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Holocaust revisionist ‘gaffes’ hide policies that target both Jews and Muslims

April 18, 2017


US White House press secretary Sean Spicer has been the target of a media firestorm since his unfortunate remarks at a press briefing last week comparing Assad to Hitler, with Hitler coming out favorably. 

“We didn’t use chemical weapons in World War Two. You had someone as despicable as Hitler who didn’t even sink to using chemical weapons”…. “I think when you come to sarin gas, he was not using the gas on his own people the same way that Assad is doing.”

(He later apologized.)

The remarks were clearly inaccurate, given that Hitler indeed used chemical weapons and deployed them against his own people. But whether or not Spicer was aware of that and simply misspoke, or is poorly informed on the history surrounding World War II, it provoked us at Migration Voter to reflect on recent similar “gaffes” from far-right politicians regarding the Holocaust.

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April 10, 2017


Leading French presidential candidate for the conservative Front National party Marine Le Pen is running on a platform that she says will “free France”, and she has made 144-commitments that she promises will do just that. There are three that revolve around the topics of citizenship and asylum that deserve a closer look into what their impact on migrants and policy could be.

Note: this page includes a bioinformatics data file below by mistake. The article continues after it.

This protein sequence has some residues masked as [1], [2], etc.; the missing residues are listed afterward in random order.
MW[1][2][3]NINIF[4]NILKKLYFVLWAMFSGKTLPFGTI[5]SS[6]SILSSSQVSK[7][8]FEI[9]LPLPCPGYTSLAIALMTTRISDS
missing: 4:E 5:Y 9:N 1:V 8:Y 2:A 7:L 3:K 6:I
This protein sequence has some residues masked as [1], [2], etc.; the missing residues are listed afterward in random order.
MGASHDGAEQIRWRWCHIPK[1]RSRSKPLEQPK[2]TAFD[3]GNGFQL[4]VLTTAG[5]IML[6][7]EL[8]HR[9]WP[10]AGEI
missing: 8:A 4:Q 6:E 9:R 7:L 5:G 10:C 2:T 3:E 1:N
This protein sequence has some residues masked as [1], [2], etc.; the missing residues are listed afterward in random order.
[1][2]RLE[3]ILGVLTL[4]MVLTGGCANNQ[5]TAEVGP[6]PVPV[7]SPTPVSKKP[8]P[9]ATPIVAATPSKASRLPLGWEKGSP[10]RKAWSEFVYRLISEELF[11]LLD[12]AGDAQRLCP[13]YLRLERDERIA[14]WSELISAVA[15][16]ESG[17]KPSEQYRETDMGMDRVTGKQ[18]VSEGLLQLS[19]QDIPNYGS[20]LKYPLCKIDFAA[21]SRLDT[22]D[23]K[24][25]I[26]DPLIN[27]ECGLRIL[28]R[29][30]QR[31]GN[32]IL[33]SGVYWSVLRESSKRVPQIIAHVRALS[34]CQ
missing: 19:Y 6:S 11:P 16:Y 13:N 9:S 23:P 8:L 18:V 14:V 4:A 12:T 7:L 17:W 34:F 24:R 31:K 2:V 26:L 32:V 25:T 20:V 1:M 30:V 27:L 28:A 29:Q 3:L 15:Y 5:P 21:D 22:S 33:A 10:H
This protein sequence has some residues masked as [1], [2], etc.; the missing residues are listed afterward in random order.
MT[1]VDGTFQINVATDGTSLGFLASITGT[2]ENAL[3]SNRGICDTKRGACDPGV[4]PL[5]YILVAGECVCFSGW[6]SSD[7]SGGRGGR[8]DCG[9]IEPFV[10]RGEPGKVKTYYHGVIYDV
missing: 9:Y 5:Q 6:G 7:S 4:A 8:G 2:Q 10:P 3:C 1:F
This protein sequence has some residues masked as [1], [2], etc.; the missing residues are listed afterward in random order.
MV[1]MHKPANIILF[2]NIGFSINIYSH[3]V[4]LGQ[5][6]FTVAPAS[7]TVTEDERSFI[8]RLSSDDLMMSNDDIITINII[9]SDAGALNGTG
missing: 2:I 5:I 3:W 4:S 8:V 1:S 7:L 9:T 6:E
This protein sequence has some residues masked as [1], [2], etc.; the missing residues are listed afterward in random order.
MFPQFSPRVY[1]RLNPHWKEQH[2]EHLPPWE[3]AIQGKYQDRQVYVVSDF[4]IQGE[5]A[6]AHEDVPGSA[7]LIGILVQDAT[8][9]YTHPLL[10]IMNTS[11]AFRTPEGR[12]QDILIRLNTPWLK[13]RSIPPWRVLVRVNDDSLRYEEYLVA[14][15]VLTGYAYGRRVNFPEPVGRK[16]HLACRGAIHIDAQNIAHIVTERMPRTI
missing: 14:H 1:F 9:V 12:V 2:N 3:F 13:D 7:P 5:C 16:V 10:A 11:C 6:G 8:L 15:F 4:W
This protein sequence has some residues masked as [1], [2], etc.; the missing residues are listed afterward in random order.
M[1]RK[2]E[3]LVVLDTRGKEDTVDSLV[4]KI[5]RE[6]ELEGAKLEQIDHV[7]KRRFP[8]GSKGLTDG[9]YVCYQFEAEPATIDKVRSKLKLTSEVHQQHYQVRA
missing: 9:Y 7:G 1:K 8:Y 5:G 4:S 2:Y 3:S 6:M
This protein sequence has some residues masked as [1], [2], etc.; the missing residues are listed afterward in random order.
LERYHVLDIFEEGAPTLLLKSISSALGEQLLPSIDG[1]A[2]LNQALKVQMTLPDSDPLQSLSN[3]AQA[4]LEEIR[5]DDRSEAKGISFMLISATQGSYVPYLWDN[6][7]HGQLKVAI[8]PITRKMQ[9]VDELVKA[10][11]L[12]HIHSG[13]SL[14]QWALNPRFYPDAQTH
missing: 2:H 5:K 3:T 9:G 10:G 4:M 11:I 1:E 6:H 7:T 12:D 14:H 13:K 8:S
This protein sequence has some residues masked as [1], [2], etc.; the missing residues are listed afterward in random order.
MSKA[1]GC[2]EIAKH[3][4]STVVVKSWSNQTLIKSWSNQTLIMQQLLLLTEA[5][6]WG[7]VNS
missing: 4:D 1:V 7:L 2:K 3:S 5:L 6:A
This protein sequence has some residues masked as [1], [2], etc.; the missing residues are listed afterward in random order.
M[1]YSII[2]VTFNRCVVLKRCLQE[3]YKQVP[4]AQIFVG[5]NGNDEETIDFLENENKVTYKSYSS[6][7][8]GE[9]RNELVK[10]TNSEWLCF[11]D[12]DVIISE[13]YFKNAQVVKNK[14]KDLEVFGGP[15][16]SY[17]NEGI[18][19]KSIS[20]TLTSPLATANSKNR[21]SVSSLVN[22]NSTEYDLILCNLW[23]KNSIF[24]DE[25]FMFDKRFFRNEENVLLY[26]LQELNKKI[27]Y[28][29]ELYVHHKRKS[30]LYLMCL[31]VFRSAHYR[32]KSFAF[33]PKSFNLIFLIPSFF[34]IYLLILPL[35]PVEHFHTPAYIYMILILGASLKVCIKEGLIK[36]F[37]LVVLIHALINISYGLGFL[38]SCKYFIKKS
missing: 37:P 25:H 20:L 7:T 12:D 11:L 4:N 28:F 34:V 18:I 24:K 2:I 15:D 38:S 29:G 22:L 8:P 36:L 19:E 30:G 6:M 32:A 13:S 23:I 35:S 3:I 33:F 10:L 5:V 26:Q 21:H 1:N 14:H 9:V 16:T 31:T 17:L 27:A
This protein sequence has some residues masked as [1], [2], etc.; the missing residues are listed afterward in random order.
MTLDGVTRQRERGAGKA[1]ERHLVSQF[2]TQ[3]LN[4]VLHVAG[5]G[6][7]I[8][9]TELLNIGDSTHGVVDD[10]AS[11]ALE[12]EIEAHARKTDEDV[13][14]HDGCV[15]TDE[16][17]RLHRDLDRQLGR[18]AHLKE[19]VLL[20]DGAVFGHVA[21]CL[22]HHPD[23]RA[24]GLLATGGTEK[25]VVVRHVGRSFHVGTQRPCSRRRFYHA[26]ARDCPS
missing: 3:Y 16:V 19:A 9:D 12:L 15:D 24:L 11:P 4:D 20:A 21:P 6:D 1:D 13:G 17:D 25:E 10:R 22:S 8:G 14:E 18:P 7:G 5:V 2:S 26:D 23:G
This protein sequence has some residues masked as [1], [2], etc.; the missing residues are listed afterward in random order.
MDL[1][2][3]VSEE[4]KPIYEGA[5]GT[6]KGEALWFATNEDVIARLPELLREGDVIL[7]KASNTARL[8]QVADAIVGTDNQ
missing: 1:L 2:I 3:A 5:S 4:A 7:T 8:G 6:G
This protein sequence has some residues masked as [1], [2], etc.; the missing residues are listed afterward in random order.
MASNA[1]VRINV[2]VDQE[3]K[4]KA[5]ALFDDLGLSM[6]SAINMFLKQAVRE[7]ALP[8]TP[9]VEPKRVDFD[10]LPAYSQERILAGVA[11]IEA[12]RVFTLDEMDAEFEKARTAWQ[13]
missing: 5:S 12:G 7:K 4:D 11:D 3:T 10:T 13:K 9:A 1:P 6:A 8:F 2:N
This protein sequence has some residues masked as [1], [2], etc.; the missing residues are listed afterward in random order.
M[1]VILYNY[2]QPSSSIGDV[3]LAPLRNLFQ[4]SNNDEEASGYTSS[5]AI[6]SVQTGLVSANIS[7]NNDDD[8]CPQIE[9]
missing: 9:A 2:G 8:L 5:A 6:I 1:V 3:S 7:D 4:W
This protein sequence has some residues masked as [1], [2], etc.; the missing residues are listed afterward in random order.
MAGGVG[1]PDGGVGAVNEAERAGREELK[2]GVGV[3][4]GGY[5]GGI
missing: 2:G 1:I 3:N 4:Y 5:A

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March 31, 201732667817270_a356f04343_k

The French presidential race is just around the corner (April 23rd, to be exact) and the strongest performers couldn’t be more divided on the topic of immigration. Here’s our sum up of where the top five stand on migration and asylum.

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The Far-Right’s Coalition Conundrum

February 27, 201732856614482_31196a2bb5_k

As elections approach in the Netherlands, France, and Germany, people interested in immigration issues are no doubt focused on the chances of the far-right parties, whose platforms focus explicitly on reducing flows of immigrants and refugees. The Dutch Partij Voor de Vrijheid (PVV) has promised to reduce immigration of Muslims, leave the European Union, and strengthen borders. The Front National‘s (FN) Marine Le Pen has similarly proposed a Brexit-like referendum to leave the European Union and opposes immigration of refugees and EU migrants into France. And Germany’s Alternative für Deutschland (AfD) calls for closing German borders to Europe and revamping the law to reduce asylum.

All three of these parties have seen major increases in popularity in their home countries, with both PVV and FN leading in some polls, while AfD, although losing a bit of support, is still making a very strong showing considering the relative newness of their party and their position in comparison to more established national parties such as the Greens. As a result, some are saying that, after Brexit and Donald Trump’s victory in the US, Europe should be prepared for a big upset.